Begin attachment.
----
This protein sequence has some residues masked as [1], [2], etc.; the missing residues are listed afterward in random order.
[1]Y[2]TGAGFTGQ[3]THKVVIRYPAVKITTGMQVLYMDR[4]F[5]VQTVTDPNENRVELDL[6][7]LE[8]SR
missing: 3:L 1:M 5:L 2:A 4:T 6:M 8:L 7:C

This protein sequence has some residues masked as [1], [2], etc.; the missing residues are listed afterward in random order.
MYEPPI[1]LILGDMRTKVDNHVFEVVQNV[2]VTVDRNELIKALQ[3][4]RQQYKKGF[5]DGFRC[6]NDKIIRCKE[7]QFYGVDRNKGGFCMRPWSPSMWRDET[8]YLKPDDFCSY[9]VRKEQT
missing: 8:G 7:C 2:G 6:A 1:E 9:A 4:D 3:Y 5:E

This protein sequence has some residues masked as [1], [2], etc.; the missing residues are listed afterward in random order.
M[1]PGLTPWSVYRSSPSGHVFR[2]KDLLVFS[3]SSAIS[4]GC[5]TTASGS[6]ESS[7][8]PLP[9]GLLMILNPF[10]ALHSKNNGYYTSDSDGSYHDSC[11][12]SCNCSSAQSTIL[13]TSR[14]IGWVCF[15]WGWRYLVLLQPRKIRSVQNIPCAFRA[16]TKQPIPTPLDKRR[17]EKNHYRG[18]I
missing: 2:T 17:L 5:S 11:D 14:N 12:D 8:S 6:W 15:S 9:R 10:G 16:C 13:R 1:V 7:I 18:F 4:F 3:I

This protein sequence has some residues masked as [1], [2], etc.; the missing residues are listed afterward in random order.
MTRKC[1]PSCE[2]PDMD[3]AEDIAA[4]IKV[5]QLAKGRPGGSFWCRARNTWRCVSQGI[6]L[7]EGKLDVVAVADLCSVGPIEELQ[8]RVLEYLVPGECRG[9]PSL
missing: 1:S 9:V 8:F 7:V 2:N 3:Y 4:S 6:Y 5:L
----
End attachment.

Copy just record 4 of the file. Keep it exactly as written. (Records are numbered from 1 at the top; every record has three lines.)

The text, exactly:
This protein sequence has some residues masked as [1], [2], etc.; the missing residues are listed afterward in random order.
MTRKC[1]PSCE[2]PDMD[3]AEDIAA[4]IKV[5]QLAKGRPGGSFWCRARNTWRCVSQGI[6]L[7]EGKLDVVAVADLCSVGPIEELQ[8]RVLEYLVPGECRG[9]PSL
missing: 1:S 9:V 8:F 7:V 2:N 3:Y 4:S 6:Y 5:L